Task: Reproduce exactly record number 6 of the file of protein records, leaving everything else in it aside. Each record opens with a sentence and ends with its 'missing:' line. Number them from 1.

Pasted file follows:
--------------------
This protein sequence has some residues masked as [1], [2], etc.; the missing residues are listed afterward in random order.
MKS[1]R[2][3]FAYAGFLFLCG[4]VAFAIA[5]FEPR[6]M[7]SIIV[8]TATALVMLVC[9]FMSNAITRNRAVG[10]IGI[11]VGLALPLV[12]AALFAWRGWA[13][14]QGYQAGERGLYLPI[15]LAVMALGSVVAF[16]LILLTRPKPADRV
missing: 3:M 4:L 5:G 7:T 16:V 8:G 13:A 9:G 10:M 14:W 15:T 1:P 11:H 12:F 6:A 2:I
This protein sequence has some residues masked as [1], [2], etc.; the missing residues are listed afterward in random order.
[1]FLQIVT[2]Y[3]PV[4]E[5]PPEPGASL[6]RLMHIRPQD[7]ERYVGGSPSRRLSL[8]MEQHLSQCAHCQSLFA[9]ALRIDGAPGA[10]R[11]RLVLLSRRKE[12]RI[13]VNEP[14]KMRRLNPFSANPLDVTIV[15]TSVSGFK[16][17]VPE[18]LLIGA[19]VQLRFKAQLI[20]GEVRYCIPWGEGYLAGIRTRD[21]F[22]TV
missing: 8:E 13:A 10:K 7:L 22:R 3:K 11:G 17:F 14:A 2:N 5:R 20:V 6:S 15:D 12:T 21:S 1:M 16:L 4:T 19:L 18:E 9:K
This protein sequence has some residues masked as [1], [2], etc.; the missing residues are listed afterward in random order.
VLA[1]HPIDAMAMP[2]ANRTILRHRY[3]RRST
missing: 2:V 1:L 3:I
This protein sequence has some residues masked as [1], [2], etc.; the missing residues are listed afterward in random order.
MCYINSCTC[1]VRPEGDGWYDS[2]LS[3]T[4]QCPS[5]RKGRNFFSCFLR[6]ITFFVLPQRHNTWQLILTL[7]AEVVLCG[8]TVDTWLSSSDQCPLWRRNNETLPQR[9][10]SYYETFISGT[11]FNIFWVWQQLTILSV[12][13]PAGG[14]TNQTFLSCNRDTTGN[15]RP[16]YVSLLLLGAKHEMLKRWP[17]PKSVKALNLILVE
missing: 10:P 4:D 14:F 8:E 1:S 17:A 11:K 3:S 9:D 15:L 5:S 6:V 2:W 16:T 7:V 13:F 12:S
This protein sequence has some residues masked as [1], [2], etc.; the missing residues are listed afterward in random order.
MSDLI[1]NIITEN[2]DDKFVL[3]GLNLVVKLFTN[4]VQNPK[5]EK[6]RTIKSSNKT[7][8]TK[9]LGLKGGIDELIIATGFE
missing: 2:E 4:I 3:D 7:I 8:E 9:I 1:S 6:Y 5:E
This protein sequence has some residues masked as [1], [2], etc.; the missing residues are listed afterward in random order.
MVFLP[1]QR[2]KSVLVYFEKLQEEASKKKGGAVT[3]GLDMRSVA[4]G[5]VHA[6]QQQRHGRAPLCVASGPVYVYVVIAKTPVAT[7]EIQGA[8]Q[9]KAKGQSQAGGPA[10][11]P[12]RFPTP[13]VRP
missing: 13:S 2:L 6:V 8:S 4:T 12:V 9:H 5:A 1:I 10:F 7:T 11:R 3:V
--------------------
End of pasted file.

This protein sequence has some residues masked as [1], [2], etc.; the missing residues are listed afterward in random order.
MVFLP[1]QR[2]KSVLVYFEKLQEEASKKKGGAVT[3]GLDMRSVA[4]G[5]VHA[6]QQQRHGRAPLCVASGPVYVYVVIAKTPVAT[7]EIQGA[8]Q[9]KAKGQSQAGGPA[10][11]P[12]RFPTP[13]VRP
missing: 13:S 2:L 6:V 8:S 4:T 12:V 9:H 5:A 1:I 10:F 7:T 11:R 3:V